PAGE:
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April In The Morvan

Poisson d’Avril!

On April 1 French children stick a paper fish – a Poisson d’Avril – on the back of an unsuspecting victim as a prank. No KICK ME ? How tame can you get? Dennis the Menace could teach them a thing or two.

Why the fish? Always glad of an excuse for a little research, I googled Poisson d’Avril for likely origins. One suggestion is that in 1564 King Charles IX decreed that the year would start on 1 January instead of 1 April. That’s all very well, but April Fool’s Day is celebrated in many other countries.Last year, for example, a German newspaper announced that Chancellor Angela Merkel had decreed that Germany would become a monarchy. A long article in Le Figaro explored various possible origins. None of them was very convincing.

Here is my favourite April Fool spoof. In 1986 Le Parisien announced that following an agreement between the Ile-de-France region and Walt Disney Productions, the Eiffel Tower would be dismantled and moved to Disneyland at Marne laVallée. I would have thought that the Disney billions could run to a replica complete with a movie theatre and Disney characters manning the lifts.

The Yellow Sacks

April 1 2019 has a special significance for our local community. As my readers are already well aware, recycling is almost a religion here, with free compost for true believers and humiliation for non-conformists.

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Digression: I kid you not. Every household is issued with pink sacks for non-recyclable waste. Get something wrong – do the éboueurs ferret through each sack for evidence of infringement? – and your sack is left on your doorstep with a label announcing same.

On March 15 we were summoned to a meeting in Cervon village hall at 6 30 pm to learn about the latest developments. On 1 April the benne at the centre de tri next to the cemetery, where we dumped our empty cans, milk cartons and plastic bottles, would cease to exist. Instead every household would be issued with yellow plastic sacks which would be collected from outside the house.

At the meeting two female officials, described as ambassadrices de tri – recycling ambassadors: should they be addressed as Your Excellency? – delivered a long lecture while brandishing rolls of yellow sacks. Pedagogically they were pants. Our Mayor, whose day job is teaching, would have started with ‘This is a yellow sack’ and had us all riveted. It wasn’t until we were invited to ask questions that I had the opportunity to ask to see a yellow sack. Their Excellencies were reluctant to open a roll, saying ‘Each sack holds 50 litres’, but I was not to be fobbed off. How robust were the sacks? (reasonably), what was the fastening like? (drawstring), and most of all, how many were there in each roll? (26 – 6 months’ supply).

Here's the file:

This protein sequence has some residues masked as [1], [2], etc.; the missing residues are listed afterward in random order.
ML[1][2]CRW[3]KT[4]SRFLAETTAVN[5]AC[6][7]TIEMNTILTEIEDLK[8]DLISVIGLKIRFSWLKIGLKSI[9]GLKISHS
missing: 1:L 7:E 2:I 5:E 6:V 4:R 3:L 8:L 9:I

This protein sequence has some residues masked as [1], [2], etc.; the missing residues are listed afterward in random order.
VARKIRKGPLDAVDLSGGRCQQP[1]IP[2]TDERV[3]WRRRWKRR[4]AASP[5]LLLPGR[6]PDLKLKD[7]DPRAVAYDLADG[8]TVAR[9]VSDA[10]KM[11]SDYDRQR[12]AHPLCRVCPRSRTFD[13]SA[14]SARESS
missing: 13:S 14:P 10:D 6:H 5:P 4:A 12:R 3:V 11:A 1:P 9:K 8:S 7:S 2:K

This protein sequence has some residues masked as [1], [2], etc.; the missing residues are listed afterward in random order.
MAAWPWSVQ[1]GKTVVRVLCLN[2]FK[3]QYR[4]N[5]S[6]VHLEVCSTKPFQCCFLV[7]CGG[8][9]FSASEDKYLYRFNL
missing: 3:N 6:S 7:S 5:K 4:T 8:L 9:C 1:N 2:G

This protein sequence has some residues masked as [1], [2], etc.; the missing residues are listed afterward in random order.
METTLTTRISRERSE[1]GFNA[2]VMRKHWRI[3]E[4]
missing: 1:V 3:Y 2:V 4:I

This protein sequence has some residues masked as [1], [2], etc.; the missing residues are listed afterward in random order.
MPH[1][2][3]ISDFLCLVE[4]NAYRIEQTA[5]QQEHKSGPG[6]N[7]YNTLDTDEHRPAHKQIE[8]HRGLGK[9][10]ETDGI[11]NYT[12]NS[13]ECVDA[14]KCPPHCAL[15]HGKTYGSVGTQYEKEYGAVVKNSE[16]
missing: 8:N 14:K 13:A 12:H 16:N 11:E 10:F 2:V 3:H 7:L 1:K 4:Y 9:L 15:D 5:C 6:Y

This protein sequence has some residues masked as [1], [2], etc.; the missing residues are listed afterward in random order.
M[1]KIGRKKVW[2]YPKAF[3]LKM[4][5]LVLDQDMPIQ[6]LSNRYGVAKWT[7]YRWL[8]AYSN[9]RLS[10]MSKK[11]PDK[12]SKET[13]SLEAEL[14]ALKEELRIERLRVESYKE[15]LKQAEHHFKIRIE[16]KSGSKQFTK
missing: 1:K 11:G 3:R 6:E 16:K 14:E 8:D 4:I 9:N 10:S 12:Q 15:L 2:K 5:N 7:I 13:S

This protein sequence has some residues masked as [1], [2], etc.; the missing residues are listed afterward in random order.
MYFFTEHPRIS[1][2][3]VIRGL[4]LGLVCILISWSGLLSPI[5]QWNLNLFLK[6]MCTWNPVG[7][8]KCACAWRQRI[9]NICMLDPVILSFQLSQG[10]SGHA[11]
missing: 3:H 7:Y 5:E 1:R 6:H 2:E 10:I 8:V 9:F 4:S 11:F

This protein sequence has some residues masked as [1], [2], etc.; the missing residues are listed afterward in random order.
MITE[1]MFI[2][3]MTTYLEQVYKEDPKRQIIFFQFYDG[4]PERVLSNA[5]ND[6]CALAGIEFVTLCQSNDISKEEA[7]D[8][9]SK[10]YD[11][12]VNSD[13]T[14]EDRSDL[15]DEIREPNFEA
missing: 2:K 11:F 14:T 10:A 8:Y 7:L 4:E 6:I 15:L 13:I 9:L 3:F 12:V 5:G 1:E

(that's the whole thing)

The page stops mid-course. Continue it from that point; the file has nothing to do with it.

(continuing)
It is perhaps significant that this was the first local get-together in our 13 years’ residence which did not offer refreshments and socialising. John and I queued for rolls of yellow sacks for Maré and Charity Cottage, together with an illustrated booklet and a calendar showing collection dates, printed in pink for pink sacks, yellow for yellow sacks, green for biodegradables, and blue for public holidays.

What’s more, the ambassadors will accompany the éboueurs on their rounds to instruct and advise householders. Late on Thursday evening we place our refuse sacks and the big brown bin (into which the kitchen squirrel bin is emptied) at our gate, ready for collection on Friday. Will Her Excellency ring the gate bell to summon me? Watch this space.

Charity Cottage

It has been a long, quiet winter for Charity Cottage, but our friends from the rally crowd have booked for April 6 and 7. There will be about 10 this year, and as usual they will bring their own sleeping bags and towels. A few will take over the guest suite in the main house, but everyone will eat in the cottage on Saturday evening and Sunday morning. I provide the grub and they donate 10 euros a head to Combat Stress. Our favourite family of radio amateurs would like to come again over the Easter hols, but are hesitating because of uncertainties about Brexit.

Rosemary Border Rabson

In 2005 Rosemary Border Rabson and husband John Rabson emigrated to the Morvan in rural Burgundy, where few other Brits have ventured. Their chief preoccupation is Charity Cottage, a holiday home-from-home in their garden at Maré le Bas which they run in aid of Combat Stress (money donations) and Help for Heroes (free accommodation). Since 2012, when Charity Cottage won the Daily Telegraph’s Best British Charity award, the total amount raised for Combat Stress, comprising UK royalties and donations from visitors to Charity Cottage, is nudging £10,000.

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